The COVID-19 pandemic, along with a diabetes diagnosis, led me to make a major lifestyle change. Here’s how I adjusted.
I’ve run away to the woods. To an off-grid wilderness cabin in the far northern reaches of Minnesota. I stack wood, haul water, chainsaw downed trees, and hike to the outhouse.
Experts often tell us that type 2 diabetes will require lifestyle changes. Certainly, this qualifies. My blood sugar readings and baggy pants indicate that this return to basics was a good choice.
The pandemic allowed me two summers of working remotely from my screen porch overlooking a little bog lake. When it was time to return to the office, I couldn’t give up loon calls and starry nights.
So, I left the job with benefits and a perfectly good 100-year-old craftsman bungalow in the city. I sold most of my belongings and moved into a 550-square-foot cabin with a dog and a cat.
The change wasn’t just related to the COVID-19 pandemic. It was also related to a diabetes diagnosis.
When we were asked to stay home, I went too far: I just stopped moving. I gained about 30 pounds. When I finally went in for a delayed well-woman checkup, my labs came back with an A1C of 7.2.
I was neatly over the diagnostic threshold and in alignment with the other women in my family, all of whom became chronically ill with diabetes in their 50s. At 58 years old, I know my part in this disease and my family health history.
The diagnosis absolutely influenced my choice to derail my retirement plan. Another 5 to 8 years in an office chair would only complicate — if not worsen — my disease management. I couldn’t get my head around adding gym workouts to my workday, which was already pinched with commutes and commitments.
Like so many others around the world, the pandemic had changed me, and this new life felt unfamiliar and uncomfortable.
My blood sugar readings and baggy pants indicate that this return to basics was a good choice.
I entered our very broken national health care system, looking for support and education. I’d experienced a few childhood broken bones and survived a terrible wrestling match with depression, but — with great luck and gratefulness — never spent a night in the hospital. I even had my babies at home.
Diabetes shook me, and I craved guidance and feedback.
Things got wild really fast. Insurance would not pay for test strips. The doctor’s office didn’t forward the lab results to my diabetes clinic. The educator quit.
Winter set in and made walking the dog — my main go-to for exercise — a balancing act on the icy sidewalks. I received conflicting information from two different healthcare professionals. Insurance forms and explanations of benefits began filling my mailbox. The healthcare system seemed impenetrable.
Happily, I have been a healthcare professional myself. For years, I was a board licensed, certified professional midwife. Which is to say, I started researching. Through networking with friends and online communities, I was able to meet this diabetes beast with a plan.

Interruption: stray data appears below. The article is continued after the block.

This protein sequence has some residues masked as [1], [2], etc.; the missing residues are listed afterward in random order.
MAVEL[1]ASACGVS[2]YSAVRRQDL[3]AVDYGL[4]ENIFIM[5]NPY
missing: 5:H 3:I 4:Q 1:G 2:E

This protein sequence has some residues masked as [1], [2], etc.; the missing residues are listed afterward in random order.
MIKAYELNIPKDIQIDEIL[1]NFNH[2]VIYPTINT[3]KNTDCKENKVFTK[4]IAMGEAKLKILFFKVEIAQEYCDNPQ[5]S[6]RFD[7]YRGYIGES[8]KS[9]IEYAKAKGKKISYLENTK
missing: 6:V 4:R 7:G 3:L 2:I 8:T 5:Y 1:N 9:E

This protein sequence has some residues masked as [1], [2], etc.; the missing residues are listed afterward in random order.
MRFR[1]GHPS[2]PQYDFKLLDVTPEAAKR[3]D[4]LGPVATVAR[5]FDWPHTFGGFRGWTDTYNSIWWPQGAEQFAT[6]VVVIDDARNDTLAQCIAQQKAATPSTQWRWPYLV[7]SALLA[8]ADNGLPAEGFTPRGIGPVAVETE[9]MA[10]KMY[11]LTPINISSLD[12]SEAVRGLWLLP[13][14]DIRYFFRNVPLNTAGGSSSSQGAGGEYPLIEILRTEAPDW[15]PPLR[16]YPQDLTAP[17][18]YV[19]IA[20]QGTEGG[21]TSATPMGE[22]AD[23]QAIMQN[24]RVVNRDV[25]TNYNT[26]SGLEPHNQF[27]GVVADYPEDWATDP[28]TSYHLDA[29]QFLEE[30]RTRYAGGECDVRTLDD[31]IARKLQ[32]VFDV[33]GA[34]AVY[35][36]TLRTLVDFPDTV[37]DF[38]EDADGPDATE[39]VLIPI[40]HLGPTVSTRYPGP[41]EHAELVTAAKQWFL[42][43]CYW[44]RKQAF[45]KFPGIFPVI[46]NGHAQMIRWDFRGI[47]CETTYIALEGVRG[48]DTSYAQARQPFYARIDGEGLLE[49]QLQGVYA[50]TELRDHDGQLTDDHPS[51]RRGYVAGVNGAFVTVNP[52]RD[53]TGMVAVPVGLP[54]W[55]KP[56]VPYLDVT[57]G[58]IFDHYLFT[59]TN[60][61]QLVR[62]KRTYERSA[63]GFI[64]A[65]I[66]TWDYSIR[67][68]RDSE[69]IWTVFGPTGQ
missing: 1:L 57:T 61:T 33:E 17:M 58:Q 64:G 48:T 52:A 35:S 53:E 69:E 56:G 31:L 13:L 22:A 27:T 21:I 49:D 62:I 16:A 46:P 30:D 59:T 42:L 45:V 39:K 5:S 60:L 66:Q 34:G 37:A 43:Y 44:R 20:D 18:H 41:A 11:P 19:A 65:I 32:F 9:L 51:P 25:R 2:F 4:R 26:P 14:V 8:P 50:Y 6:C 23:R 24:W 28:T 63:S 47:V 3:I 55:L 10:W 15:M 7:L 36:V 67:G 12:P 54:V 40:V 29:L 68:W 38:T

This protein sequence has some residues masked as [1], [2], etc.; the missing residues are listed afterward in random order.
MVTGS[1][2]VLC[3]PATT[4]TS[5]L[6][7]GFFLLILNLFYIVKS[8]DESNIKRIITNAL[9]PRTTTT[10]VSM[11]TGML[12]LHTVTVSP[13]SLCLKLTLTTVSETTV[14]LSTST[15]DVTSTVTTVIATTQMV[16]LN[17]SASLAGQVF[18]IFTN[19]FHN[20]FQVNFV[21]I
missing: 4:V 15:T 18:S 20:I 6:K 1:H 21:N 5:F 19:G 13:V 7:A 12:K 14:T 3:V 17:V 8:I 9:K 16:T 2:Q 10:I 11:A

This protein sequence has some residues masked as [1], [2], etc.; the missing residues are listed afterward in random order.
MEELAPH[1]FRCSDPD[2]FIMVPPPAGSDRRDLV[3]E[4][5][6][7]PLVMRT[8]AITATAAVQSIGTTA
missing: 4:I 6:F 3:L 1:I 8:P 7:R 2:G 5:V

I started intermittent fasting and eliminated my beloved carb-heavy dinners. I mastered the glucometer. And I left my life in the city.
It wasn’t one thing that made me snap. Instead, it was admitting that a post-pandemic diabetes lifestyle felt unhealthy and unhappy. I had to acknowledge that I felt worried, resentful, and challenged, and not just about my health.
My tolerance for city living and work life had been transformed by the pandemic. I felt certain that if I waited for retirement to spend another summer with the loons, I might be too sick and tired to make a go of it.
I am now a few months into my wilderness life. It’s hard work. It’s not for everyone. As I write, I’m battling mosquitoes that seem to be hunting, needled and determined.
The winters here are brutal, and I’ve already started putting up what will be four cords of firewood. I haul home 25 gallons of water a week, carrying 40-pound jugs from the truck to the kitchen.
Diabetes shook me, and I craved guidance and feedback.
My day-to-day world is invested in making a simple life. I bartend at the area’s only watering hole a few nights a week to stay in touch with neighbors. I invested in a good generator that keeps the lights on by way of a lithium ion battery.
I signed up for an unlimited data plan that allows me to toggle my computer to the cell phone and internet. My super-efficient wood stove will arrive in a few weeks. In short, I spend what money I have thoughtfully, and I live frugally.
This extends to my food and disease management. I buy food with great intention. It’s about feeding myself well, but it’s also about a 1-hour, 1-way drive to the grocery store.
I make a list, I buy what’s on the list, and I prepare meals according to plan. There are no runs for chocolate ice cream, and you don’t want to forget the eggs. Temptations are removed.
This lifestyle gives me joy. It also gives me great glucose readings. I take no meds, and my morning fast numbers generally hover around 120. I’m holding my pants up with a belt. I feel stronger and sleep better. My body is flexible, responsive, and gaining strength.
I don’t pretend that living like this will keep my disease from progressing. I’m not going to think or exercise or plan my way out of diabetes.
Instead, I’m making friends with it, and treating myself with love and compassion. For me, that meant a major lifestyle change. I’m still trying to find a healthcare professional and cheap test strips, though. Perhaps that’s the biggest challenge.
Fact checked on August 19, 2022
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